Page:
By now you’ve probably seen the viral coronavirus “data pack” infographic making its way across Instagram. Kristen Bell shared it, as did Kendall Jenner, before taking it down following criticism from Italian influencer Chiara Ferragni. The aqua and orange infographics were created by Information is Beautiful, the data company founded by David McCandless. While the data visualizations seem helpful, the graphic is getting a significant amount of pushback on social media.
The first graphic is a bar graph showing that 80.9 percent of novel coronavirus cases are mild, 13.8 percent are severe, requiring hospitalization, and 4.7 percent are critical, requiring intensive care. Each graph in the data pack features a headline such as “The Majority of Infections Are Mild,” and “The Majority of People Recover.” The pushback is coming from folks who believe the headlines and data are misleading, and taking the attention away from the real problem: healthcare systems becoming overwhelmed as a result of too many Covid-19 patients.
You can see the graphic here:
Chiara Ferragni, for example, commented, “The problem is not the mortality rate but the numbers of people that could get sick at the same time. No healthcare system has the right amount of intensive care units that would be needed if this virus reach a lot of people at the same time. That’s what’s happening here in Italy. Please don’t send the wrong message.”
Dr. Shannon Sovndal, MD, medical director for the fire department, police department and dispatch center of Boulder, Colorado, took time to analyze the graphic for Women’s Health amidst his work with the city to prepare for an influx of Covid-19 patients. (As of Friday evening, there were 72 cases in Colorado, according to Fox31 News Denver.)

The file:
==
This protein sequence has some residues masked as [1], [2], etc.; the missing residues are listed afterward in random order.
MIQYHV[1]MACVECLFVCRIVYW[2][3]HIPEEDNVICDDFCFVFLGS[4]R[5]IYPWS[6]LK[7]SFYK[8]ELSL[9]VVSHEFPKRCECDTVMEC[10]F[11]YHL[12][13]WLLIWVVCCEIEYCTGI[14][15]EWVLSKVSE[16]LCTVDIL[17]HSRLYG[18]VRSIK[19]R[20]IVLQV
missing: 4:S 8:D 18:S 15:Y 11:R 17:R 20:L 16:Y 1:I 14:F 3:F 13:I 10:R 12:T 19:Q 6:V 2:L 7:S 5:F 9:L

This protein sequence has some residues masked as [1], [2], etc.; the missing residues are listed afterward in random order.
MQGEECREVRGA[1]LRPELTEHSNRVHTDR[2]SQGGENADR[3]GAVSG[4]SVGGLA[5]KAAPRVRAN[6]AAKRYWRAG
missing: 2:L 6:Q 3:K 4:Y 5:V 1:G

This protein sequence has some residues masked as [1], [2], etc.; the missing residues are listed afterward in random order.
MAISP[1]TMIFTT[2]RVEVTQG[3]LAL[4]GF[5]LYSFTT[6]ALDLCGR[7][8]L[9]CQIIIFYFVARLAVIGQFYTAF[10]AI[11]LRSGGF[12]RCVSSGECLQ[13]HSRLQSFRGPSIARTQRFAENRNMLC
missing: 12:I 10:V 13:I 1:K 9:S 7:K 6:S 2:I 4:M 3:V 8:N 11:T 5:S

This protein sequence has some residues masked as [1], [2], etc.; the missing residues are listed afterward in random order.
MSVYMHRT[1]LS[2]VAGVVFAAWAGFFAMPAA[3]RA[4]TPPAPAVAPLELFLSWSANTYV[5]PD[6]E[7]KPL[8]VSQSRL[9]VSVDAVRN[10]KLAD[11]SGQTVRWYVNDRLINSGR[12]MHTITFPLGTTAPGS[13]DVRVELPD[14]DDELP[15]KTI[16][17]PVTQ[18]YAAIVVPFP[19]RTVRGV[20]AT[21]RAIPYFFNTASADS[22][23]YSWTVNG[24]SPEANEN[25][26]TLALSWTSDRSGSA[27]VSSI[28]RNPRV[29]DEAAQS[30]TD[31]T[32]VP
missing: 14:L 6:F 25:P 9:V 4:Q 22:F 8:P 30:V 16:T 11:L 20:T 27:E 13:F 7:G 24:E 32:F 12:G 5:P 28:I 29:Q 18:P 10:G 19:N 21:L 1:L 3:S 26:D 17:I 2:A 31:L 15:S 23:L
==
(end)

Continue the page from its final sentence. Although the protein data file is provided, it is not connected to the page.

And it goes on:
“When I look at [these infographics], these stats, they’re not inappropriate and they’re not wrong,” Dr. Sovndal told Women’s Health. But he agrees they don’t tell the full story of what’s going on.
Whenever there’s a new disease on the rise, he explained, there’s limited information available, and it’s constantly changing. “If we put out the information we have at that time, that information might change over the course of the next few days or even hours. You need to look at the date, where the data is coming from.”
According to Information is Beautiful’s website, the COVID-19 data pack has been updated a few times over the last three days, and the viral graphics circulating Instagram are from March 9th.
However, there’s an even bigger reason why the data doesn’t tell the full story of COVID-19.
The reason most counties are asking people to stay home and practice “social distancing” is not so much to prevent themselves from getting sick (for most healthy people, symptoms are indeed mild)—though for the elderly or infirm, that’s certainly the case. Instead, most of us are being asked to stay home and practice “social distancing” so we don’t give the illness to the elderly or immunocompromised, who are more likely to become hospitalized from COVID-19.
In the United States, Dr. Sovndal says, “The case rate is advancing at a pretty similar rate to other countries. As a person gets it, they’re likely going to give it to 2.5 other people.” By staying home, we’re “flattening the curve” and containing the spread of COVID-19 so hospitals have enough beds to treat every patient.
“As an emergency physician, I am very concerned about COVID-19,” Dr. Sovndal says. “I’m inundated currently because I’m the medical director for our city and for our county, getting prepared for if we get too many patients for our resources. We’re spending a lot of time getting ready for this, and it does make me nervous because we have a large at-risk population.”
He added: “I think that it’s wise for every family to be prepped for at least some incident where you’re going to have to stay at home for a while. That’s just good practice.”
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